Seeds for the Jaguar SS 90 were sown in 1934. It was one of the third-series 1934 SS1 chassis, fitted with the 2.7 engine, that William Walmsley chose as the basis for his final contribution to the company he was shortly to leave. This was an open four-seat Tourer shortened in both body and chassis to become a "proper" two-seater.
The Jaguar SS 90 was visually indistinguishable
from its successor, the SS 100 pictured here.
Little information seems to have survived about this one-off project, but in appearance it must have strongly foreshadowed the later Jaguar SS 90/SS 100. The greatest known difference is that Walmsley's sports car carried its spare tire in a lay-down position in a notably long tail.
That car was apparently finished in March 1934. So were Lyons and Walmsley, just about, but the one William evidently saw merit in the other's toy. Late that year, even as the 12-year partnership was being dissolved, a second two-seater was built. Finished in December, this is the car regarded as the definitive prototype of the SS 90.
As would the production cars to follow, the prototype SS 90 rode a regular SS1 chassis with 15 inches cut from its middle. The X-member was removed at the same time, shortened a little, then welded back in with there maining structure.
Atop this modified frame was mounted a body that resembled the Tourer's but which was, in fact, a new piece of work and lurked lower between tall "racing" wire wheels. The radiator shell and the huge, multi-louvered engine hood were both squarer and seemed to bulge with unspeakable power.
Giant Lucas headlamps stood on great, manly chromed braces. In delightful contrast, four of the most delicate fenders ever drawn seemed more mist than metal.
Unique to this prototype SS 90 was the tail treatment. A truncated cone of body metal that concealed the gas tank, it finished in a cutout carrying the spare wheel at a steep forward cant. Apparently to open some space for luggage and a folding top, all succeeding SS 90s had more rearward, fully exposed "slab" tanks and vertically mounted spares.
What was thereby lost to aesthetics was regained up front, where the side louvers and hood rear edge, initially vertical, were slanted back to match the for-ward edge of the door and the windshield. The "coach-built" body construction itself was conventional for the time, a framing of well-seasoned ash supporting aluminum panels. The fenders, or "wings" in the particularly apt British term, were aluminum as well.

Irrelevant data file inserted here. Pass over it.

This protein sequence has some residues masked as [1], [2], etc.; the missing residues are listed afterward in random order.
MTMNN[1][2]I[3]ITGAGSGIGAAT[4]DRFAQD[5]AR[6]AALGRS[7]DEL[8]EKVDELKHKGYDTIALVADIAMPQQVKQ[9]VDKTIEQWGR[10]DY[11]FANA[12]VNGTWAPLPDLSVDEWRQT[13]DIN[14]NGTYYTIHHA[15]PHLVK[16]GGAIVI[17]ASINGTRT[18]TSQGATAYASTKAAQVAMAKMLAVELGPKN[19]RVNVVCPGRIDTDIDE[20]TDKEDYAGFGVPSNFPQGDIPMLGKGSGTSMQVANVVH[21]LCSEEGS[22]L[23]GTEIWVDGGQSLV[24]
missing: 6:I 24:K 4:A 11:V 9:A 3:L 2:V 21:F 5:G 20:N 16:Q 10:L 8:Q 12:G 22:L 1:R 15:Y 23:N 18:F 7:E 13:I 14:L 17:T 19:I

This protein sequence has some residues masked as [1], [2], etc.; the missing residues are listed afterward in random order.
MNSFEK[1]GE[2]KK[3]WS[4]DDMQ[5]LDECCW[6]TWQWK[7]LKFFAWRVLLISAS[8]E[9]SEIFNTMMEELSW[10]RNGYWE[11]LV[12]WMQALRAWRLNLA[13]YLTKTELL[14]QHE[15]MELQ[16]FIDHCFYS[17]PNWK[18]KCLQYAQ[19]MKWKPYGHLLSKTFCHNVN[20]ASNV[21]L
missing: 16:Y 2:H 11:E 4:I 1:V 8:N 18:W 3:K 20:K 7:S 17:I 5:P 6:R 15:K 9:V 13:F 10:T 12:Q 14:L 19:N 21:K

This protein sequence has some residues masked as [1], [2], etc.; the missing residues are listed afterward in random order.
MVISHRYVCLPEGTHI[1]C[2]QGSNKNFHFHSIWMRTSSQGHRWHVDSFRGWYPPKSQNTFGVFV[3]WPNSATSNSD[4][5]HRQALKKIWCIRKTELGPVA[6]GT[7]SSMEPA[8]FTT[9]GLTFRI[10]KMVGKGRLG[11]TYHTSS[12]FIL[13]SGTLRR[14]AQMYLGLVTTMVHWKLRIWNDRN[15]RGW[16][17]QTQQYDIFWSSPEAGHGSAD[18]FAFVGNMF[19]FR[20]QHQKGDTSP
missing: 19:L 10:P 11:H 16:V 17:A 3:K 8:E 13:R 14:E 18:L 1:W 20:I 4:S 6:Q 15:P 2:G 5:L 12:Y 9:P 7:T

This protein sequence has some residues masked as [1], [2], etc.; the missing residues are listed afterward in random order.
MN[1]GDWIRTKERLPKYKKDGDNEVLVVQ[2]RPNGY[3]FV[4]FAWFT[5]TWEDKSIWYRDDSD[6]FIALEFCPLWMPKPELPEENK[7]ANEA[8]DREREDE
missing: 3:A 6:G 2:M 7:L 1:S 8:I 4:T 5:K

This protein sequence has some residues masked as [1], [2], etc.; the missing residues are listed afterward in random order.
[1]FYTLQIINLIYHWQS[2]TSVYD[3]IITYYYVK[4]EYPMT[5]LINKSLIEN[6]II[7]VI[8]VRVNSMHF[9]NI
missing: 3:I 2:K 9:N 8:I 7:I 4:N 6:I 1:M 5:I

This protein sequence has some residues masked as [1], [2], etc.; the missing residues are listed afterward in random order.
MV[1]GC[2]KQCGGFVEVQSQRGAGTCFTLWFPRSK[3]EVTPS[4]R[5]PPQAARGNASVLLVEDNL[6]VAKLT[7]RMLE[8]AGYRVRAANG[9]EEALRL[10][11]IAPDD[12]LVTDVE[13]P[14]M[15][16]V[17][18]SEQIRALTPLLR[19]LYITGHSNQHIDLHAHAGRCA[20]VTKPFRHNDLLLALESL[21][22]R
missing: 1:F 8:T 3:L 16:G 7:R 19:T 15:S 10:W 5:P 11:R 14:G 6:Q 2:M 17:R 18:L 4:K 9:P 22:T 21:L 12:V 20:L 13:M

The new wheelbase was 104 inches, which reduced the much longer SS1's ocean-linerish turning circle of 38 feet to a still not very nimble 35. The track measurements, front and rear, remained at 54 inches. Customers had a choice of tire sizes, either 5.25 or 5.5 Dunlop "90"s mounted on big 18-inch rims.
Conventional in most respects for the time, the beam axle/leaf spring suspension did offer one feature of special interest to anyone who supposes new ground was broken some 50 years later: these 1935 shock absorbers, though non-hydraulic, were Andre Telecontrols, adjustable from the cockpit.
Only the larger Standard engine was offered in the SS 90, the "2/2-Litre" that actually displaced nearer 2.7. Compared to its tune in the SS1, it had a higher compression ratio-all the way out to 7.0:1-and a sportier camshaft profile, two carburetors instead of one, and a new cast-aluminum oil sump with greater capacity.
The last was significant, because this engine still had a reputation for marginal cooling, and its connecting rods were still Dural aluminum alloy. Elevated running temperatures would open the rod clearances enough to lower oil pressure.
By adding a cast-aluminum oil sump with greater capacity, SS Cars was tacitly endorsing the use of its new sports car as, yes, a sports car.
In point of fact, William Lyons himself endorsed the idea overtly at least once. Bringing one of the early SS 90s to show off at an SS owners' club meet in his old hometown of Blackpool, he proceeded to set best time of the day in a driving test. So this definitely was the fastest Lyons car yet.
In absolute terms, though, the SS 90 wasn't very fast. No independent tests seem to have been carried out, so any performance numbers are anecdotal, but at best the engine put out no more than 80 horsepower, so the car was capable of only approaching a genuine 90 mph.
Brisk enough, probably, given the roads, tires, suspensions and brakes of the day. But it fell short of generating the aura William Lyons by now had in mind.
The car went on sale in March 1935, but apparently the factory was already working on its successor. Only 22 production SS 90s were turned out before the Jaguar SS 100 was ready to take over.
For more on Jaguar and other great cars, see:
- Jaguar Cars: Check out more information on the great sporting cats.
- How Sports Cars Work: Get the lowdown on hundreds of fantastic sports cars from the 1940s to today.
- Classic Cars: Learn about the world's most coveted automobiles in these illustrated profiles.
- Ferrari: Learn about every significant Ferrari road car and racing car.
- New Jaguars: Reviews, ratings, prices, and specifications on the current Jaguar lineup from the auto editors of Consumer Guide.
- Used Jaguars: Reviews, recalls, trouble spots, and more on pre-owned Jaguars starting with the 1990 model year. From the auto editors of Consumer Guide.